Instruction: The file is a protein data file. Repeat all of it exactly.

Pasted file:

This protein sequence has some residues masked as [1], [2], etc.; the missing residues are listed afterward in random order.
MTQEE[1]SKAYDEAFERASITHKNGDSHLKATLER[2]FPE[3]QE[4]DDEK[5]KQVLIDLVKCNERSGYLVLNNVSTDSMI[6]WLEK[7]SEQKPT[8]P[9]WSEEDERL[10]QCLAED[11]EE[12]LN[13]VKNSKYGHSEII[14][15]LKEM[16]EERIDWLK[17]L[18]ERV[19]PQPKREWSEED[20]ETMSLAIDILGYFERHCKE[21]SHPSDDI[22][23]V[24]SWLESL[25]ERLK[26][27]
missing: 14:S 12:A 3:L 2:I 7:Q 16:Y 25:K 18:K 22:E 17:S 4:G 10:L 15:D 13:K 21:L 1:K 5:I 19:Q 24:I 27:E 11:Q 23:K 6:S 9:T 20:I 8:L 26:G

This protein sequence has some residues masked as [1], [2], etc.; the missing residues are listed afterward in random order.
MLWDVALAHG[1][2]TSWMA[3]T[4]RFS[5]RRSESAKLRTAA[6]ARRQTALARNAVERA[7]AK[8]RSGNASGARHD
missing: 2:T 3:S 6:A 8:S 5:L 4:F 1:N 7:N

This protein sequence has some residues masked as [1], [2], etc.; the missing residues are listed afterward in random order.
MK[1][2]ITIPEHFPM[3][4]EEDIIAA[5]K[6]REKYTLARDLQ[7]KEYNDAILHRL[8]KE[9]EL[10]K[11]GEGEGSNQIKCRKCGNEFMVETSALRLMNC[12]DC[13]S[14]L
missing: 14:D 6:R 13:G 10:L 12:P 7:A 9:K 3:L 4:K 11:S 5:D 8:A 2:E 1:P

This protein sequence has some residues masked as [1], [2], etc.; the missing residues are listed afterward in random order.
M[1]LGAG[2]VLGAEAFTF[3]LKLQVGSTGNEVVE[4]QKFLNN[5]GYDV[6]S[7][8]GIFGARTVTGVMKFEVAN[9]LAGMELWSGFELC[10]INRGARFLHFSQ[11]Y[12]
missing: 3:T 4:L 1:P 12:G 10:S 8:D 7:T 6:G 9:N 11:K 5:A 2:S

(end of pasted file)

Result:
This protein sequence has some residues masked as [1], [2], etc.; the missing residues are listed afterward in random order.
MTQEE[1]SKAYDEAFERASITHKNGDSHLKATLER[2]FPE[3]QE[4]DDEK[5]KQVLIDLVKCNERSGYLVLNNVSTDSMI[6]WLEK[7]SEQKPT[8]P[9]WSEEDERL[10]QCLAED[11]EE[12]LN[13]VKNSKYGHSEII[14][15]LKEM[16]EERIDWLK[17]L[18]ERV[19]PQPKREWSEED[20]ETMSLAIDILGYFERHCKE[21]SHPSDDI[22][23]V[24]SWLESL[25]ERLK[26][27]
missing: 14:S 12:A 3:L 2:I 7:Q 16:Y 25:K 18:K 22:E 17:S 4:G 10:L 15:D 13:K 21:L 1:K 5:I 19:Q 24:I 27:E 11:Q 23:K 6:S 9:T 20:I 8:L 26:G

This protein sequence has some residues masked as [1], [2], etc.; the missing residues are listed afterward in random order.
MLWDVALAHG[1][2]TSWMA[3]T[4]RFS[5]RRSESAKLRTAA[6]ARRQTALARNAVERA[7]AK[8]RSGNASGARHD
missing: 2:T 3:S 6:A 8:S 5:L 4:F 1:N 7:N

This protein sequence has some residues masked as [1], [2], etc.; the missing residues are listed afterward in random order.
MK[1][2]ITIPEHFPM[3][4]EEDIIAA[5]K[6]REKYTLARDLQ[7]KEYNDAILHRL[8]KE[9]EL[10]K[11]GEGEGSNQIKCRKCGNEFMVETSALRLMNC[12]DC[13]S[14]L
missing: 14:D 6:R 13:G 10:L 12:P 7:A 9:K 3:L 4:K 11:S 5:D 8:A 2:E 1:P

This protein sequence has some residues masked as [1], [2], etc.; the missing residues are listed afterward in random order.
M[1]LGAG[2]VLGAEAFTF[3]LKLQVGSTGNEVVE[4]QKFLNN[5]GYDV[6]S[7][8]GIFGARTVTGVMKFEVAN[9]LAGMELWSGFELC[10]INRGARFLHFSQ[11]Y[12]
missing: 3:T 4:L 1:P 12:G 10:S 8:D 7:T 6:G 9:N 11:K 5:A 2:S